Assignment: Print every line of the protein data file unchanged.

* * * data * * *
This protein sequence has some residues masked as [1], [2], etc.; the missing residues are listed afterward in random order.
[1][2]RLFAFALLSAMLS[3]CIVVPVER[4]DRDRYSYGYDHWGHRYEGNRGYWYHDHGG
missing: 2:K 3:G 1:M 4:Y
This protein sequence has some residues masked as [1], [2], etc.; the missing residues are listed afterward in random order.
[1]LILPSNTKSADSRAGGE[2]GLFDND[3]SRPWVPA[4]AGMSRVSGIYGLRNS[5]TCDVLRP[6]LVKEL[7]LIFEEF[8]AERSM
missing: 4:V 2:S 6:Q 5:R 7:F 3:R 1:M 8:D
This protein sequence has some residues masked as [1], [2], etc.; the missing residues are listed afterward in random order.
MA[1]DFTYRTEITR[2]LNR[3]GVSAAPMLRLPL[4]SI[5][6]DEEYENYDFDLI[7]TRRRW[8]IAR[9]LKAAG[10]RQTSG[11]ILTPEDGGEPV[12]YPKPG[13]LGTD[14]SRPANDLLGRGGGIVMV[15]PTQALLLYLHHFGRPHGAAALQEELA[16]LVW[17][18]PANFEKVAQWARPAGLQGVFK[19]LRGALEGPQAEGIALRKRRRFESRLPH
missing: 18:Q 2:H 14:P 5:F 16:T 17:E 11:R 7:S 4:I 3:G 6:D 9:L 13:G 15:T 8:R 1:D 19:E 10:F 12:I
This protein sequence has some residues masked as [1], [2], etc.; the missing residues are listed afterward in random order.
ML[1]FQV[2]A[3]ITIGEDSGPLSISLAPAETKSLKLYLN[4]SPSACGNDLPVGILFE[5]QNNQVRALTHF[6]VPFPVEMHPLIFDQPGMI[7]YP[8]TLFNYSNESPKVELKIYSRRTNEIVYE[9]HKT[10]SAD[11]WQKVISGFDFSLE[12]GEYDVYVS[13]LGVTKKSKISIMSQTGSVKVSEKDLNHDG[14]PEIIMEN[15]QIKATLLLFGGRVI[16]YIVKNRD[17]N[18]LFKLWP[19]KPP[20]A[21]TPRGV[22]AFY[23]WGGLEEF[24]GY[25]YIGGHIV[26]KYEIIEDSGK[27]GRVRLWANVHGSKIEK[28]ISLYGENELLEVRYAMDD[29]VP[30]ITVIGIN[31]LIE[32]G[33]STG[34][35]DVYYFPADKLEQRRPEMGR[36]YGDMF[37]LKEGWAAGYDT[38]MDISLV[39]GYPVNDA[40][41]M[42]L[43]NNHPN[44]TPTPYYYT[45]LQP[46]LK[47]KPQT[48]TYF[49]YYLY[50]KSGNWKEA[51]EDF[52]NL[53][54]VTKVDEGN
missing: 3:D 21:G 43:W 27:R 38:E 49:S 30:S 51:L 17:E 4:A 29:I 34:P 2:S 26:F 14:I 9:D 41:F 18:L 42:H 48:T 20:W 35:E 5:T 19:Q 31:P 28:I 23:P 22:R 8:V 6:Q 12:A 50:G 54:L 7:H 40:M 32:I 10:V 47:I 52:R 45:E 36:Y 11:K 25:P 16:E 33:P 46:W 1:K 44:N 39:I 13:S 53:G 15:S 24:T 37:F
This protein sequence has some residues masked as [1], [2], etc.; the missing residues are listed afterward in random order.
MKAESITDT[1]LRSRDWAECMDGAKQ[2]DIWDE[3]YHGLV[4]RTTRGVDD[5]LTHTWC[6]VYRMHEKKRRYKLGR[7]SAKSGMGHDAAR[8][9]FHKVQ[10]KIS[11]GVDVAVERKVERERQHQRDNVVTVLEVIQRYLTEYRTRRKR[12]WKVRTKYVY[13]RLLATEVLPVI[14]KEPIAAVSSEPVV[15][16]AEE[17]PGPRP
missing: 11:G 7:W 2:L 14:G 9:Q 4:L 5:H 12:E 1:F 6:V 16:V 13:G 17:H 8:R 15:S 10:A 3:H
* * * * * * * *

This protein sequence has some residues masked as [1], [2], etc.; the missing residues are listed afterward in random order.
[1][2]RLFAFALLSAMLS[3]CIVVPVER[4]DRDRYSYGYDHWGHRYEGNRGYWYHDHGG
missing: 2:K 3:G 1:M 4:Y
This protein sequence has some residues masked as [1], [2], etc.; the missing residues are listed afterward in random order.
[1]LILPSNTKSADSRAGGE[2]GLFDND[3]SRPWVPA[4]AGMSRVSGIYGLRNS[5]TCDVLRP[6]LVKEL[7]LIFEEF[8]AERSM
missing: 4:V 2:S 6:Q 5:R 7:F 3:R 1:M 8:D
This protein sequence has some residues masked as [1], [2], etc.; the missing residues are listed afterward in random order.
MA[1]DFTYRTEITR[2]LNR[3]GVSAAPMLRLPL[4]SI[5][6]DEEYENYDFDLI[7]TRRRW[8]IAR[9]LKAAG[10]RQTSG[11]ILTPEDGGEPV[12]YPKPG[13]LGTD[14]SRPANDLLGRGGGIVMV[15]PTQALLLYLHHFGRPHGAAALQEELA[16]LVW[17][18]PANFEKVAQWARPAGLQGVFK[19]LRGALEGPQAEGIALRKRRRFESRLPH
missing: 18:Q 2:H 14:P 5:F 16:T 17:E 11:R 7:S 4:I 3:G 6:D 9:L 13:G 15:T 8:R 1:D 19:E 10:F 12:I
This protein sequence has some residues masked as [1], [2], etc.; the missing residues are listed afterward in random order.
ML[1]FQV[2]A[3]ITIGEDSGPLSISLAPAETKSLKLYLN[4]SPSACGNDLPVGILFE[5]QNNQVRALTHF[6]VPFPVEMHPLIFDQPGMI[7]YP[8]TLFNYSNESPKVELKIYSRRTNEIVYE[9]HKT[10]SAD[11]WQKVISGFDFSLE[12]GEYDVYVS[13]LGVTKKSKISIMSQTGSVKVSEKDLNHDG[14]PEIIMEN[15]QIKATLLLFGGRVI[16]YIVKNRD[17]N[18]LFKLWP[19]KPP[20]A[21]TPRGV[22]AFY[23]WGGLEEF[24]GY[25]YIGGHIV[26]KYEIIEDSGK[27]GRVRLWANVHGSKIEK[28]ISLYGENELLEVRYAMDD[29]VP[30]ITVIGIN[31]LIE[32]G[33]STG[34][35]DVYYFPADKLEQRRPEMGR[36]YGDMF[37]LKEGWAAGYDT[38]MDISLV[39]GYPVNDA[40][41]M[42]L[43]NNHPN[44]TPTPYYYT[45]LQP[46]LK[47]KPQT[48]TYF[49]YYLY[50]KSGNWKEA[51]EDF[52]NL[53][54]VTKVDEGN
missing: 3:D 21:G 43:W 27:R 38:E 49:S 30:S 51:L 17:E 4:A 29:I 34:P 2:S 26:F 14:I 9:D 41:F 18:L 42:H 48:T 20:W 35:E 5:T 19:Q 31:P 28:I 23:P 22:R 8:V 6:Q 12:A 50:G 54:L 7:H 40:M 32:I 10:V 47:I 52:R 45:E 36:Y 11:K 25:P 16:E 33:P 46:W 1:K 44:N 39:I 13:S 53:G 15:S 24:T 37:F
This protein sequence has some residues masked as [1], [2], etc.; the missing residues are listed afterward in random order.
MKAESITDT[1]LRSRDWAECMDGAKQ[2]DIWDE[3]YHGLV[4]RTTRGVDD[5]LTHTWC[6]VYRMHEKKRRYKLGR[7]SAKSGMGHDAAR[8][9]FHKVQ[10]KIS[11]GVDVAVERKVERERQHQRDNVVTVLEVIQRYLTEYRTRRKR[12]WKVRTKYVY[13]RLLATEVLPVI[14]KEPIAAVSSEPVV[15][16]AEE[17]PGPRP
missing: 11:G 7:W 2:L 14:G 9:Q 4:L 5:H 12:E 1:F 6:V 16:V 13:G 17:H 8:R 15:S 10:A 3:H